Ten Best Loved Posts of 2011
With one solid year of blogging under my belt, 2011 was a great year for ThoughtsfromtheMiddleSeat! To commemorate this auspicious occasion, below are the ten best loved posts according to readers in 2011.
Without further ado….
10. Let’s Talk About Rape – A Facebook conversation gets ugly, and leaves me wondering: how do we talk about rape in modern day society?
9. Work Hard, Play Hard? Doing the Math – How America’s work-life balance encourages the clubbing mentality, through working its young employees harder than in previous decades.
8. Can Men and Women Be Friends? – Interviews of various men and women in their twenties, asking them the popular When Harry Met Sally question: can men and women be friends, really?
7. And You Think Dating is Hard for You: Male Adult Initiation Rituals in South Africa – Circumcision and coming of age practices in Xhosa culture in South Africa.
6. Happiness as a Sine Curve: Quantifying the Qualitative Life – Quantifying happiness with adorable graphs. The diminishing returns of kisses.
5. Why the War on Drugs Weakens America – All about why the war on drugs is one of the worst US policies ever, and how it damages not only our perceptions of drugs and our government, but also damages the efficiency and appropriateness of the prison system.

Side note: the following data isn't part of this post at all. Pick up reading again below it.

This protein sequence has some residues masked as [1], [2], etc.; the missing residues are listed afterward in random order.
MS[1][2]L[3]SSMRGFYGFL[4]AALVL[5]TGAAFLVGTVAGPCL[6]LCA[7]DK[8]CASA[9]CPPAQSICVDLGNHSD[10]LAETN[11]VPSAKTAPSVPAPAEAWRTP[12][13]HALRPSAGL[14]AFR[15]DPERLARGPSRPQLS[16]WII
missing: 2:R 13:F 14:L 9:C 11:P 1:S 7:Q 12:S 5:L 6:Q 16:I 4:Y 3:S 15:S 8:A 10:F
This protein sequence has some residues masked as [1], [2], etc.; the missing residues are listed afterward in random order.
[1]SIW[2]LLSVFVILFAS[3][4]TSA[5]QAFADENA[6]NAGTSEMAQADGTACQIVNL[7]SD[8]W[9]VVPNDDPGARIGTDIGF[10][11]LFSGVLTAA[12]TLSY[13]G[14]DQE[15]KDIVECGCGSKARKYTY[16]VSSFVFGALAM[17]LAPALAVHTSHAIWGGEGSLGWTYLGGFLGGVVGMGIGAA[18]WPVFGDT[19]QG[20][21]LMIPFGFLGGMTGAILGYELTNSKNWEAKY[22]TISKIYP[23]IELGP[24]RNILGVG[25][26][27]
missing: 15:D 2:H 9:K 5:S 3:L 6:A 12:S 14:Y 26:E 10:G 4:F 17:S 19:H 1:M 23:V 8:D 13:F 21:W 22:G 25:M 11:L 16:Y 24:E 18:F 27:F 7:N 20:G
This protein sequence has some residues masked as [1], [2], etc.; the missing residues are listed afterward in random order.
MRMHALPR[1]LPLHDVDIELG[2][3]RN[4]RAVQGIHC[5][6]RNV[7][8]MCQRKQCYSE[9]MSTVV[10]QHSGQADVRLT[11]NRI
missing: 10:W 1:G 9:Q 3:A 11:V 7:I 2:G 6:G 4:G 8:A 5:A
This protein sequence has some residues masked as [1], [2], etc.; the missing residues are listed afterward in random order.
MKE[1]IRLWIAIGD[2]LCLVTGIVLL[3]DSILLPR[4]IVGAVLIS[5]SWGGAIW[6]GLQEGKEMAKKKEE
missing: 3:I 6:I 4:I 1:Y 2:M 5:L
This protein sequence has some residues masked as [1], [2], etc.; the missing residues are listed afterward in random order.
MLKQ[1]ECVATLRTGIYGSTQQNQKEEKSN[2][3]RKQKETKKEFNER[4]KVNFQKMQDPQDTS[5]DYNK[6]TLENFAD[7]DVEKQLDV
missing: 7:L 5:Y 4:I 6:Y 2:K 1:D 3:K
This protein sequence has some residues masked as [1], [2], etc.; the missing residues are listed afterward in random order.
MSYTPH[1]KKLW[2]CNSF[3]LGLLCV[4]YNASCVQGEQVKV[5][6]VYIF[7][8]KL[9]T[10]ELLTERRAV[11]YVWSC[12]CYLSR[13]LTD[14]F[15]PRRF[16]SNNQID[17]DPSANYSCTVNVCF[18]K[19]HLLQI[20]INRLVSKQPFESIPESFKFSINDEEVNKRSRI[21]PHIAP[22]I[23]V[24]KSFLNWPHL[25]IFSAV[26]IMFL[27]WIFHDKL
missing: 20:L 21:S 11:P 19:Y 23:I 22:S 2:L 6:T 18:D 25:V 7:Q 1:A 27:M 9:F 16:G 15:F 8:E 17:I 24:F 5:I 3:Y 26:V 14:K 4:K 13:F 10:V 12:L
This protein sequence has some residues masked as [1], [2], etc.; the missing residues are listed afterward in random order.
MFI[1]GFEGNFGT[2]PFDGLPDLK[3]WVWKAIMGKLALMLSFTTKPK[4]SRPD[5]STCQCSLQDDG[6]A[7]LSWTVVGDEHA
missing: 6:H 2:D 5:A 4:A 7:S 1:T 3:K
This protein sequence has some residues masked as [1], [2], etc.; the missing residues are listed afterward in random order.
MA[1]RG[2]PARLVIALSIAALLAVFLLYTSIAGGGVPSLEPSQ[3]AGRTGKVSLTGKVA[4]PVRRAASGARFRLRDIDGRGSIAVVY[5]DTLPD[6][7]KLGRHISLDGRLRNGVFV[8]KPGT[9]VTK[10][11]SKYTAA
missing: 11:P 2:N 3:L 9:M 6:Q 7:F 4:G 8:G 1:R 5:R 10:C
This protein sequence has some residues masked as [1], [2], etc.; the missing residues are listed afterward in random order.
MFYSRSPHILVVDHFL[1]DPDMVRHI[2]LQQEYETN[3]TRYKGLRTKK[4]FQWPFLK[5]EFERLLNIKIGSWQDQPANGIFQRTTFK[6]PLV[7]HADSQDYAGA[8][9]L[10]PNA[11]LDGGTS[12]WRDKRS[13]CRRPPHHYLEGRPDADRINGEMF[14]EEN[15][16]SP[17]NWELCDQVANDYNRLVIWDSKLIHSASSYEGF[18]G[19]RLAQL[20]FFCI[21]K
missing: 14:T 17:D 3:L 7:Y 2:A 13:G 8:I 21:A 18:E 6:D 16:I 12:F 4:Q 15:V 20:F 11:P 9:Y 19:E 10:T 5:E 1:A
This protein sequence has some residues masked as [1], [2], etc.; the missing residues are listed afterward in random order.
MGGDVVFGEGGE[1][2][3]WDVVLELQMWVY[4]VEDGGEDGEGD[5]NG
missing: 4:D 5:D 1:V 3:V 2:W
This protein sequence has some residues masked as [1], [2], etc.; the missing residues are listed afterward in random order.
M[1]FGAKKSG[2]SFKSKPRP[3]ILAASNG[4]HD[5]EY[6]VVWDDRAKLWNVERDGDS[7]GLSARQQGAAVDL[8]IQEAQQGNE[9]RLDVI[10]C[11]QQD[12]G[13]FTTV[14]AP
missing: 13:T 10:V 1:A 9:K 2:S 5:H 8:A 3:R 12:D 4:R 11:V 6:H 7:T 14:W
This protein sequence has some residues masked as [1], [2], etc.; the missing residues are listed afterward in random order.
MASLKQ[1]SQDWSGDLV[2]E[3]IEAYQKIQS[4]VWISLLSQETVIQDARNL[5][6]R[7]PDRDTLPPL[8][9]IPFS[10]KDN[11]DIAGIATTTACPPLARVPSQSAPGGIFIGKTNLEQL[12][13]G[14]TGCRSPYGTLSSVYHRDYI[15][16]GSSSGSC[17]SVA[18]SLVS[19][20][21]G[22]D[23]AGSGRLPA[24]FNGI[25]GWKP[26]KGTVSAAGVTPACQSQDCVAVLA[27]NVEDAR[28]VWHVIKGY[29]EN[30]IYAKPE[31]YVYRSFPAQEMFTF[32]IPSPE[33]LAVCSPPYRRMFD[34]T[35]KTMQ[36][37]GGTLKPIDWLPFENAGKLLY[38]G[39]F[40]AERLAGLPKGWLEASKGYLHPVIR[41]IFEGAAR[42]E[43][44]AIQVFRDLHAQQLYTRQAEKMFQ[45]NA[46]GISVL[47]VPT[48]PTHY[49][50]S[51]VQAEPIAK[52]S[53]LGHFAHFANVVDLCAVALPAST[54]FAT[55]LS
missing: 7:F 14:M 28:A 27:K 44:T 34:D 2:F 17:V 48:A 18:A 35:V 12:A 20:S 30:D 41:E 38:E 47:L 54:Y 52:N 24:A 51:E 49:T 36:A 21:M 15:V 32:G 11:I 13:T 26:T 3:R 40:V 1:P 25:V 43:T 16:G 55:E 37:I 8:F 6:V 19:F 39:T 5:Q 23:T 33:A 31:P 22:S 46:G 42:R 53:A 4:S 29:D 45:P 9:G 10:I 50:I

4. How I Discovered Liberal White Elitism / Tips and Tricks from One Unemployed Girl – How liberals can be hypocritical, and an analysis of the unemployment crisis of 2008. Plus, tips on how to survive being unemployed and the stigma associated with it.
3. And Audrey Was Her Stripper Name-O – An interview and thoughts of a Washington DC stripper from Camelot. She likes her work. Part 2 of the sex work series.
2. Explaining Thanatos (The Death Drive) – Explaining how everyone has a little bit of death instinct in them, and a survey of 20-somethings on their interpretations of their own dark urges.
And the number one favorite post of 2011 is:
1. Just Like a Gypsy – America’s uneasy conceptions of gypsies being beautiful and clever vs conniving and poor. Anecdotes of gypsy encounters in Europe.